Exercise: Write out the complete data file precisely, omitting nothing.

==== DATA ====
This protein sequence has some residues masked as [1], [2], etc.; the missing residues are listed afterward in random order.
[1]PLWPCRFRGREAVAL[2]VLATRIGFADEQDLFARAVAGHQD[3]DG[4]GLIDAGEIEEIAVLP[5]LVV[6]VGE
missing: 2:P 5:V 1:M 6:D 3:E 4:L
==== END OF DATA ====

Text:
This protein sequence has some residues masked as [1], [2], etc.; the missing residues are listed afterward in random order.
[1]PLWPCRFRGREAVAL[2]VLATRIGFADEQDLFARAVAGHQD[3]DG[4]GLIDAGEIEEIAVLP[5]LVV[6]VGE
missing: 2:P 5:V 1:M 6:D 3:E 4:L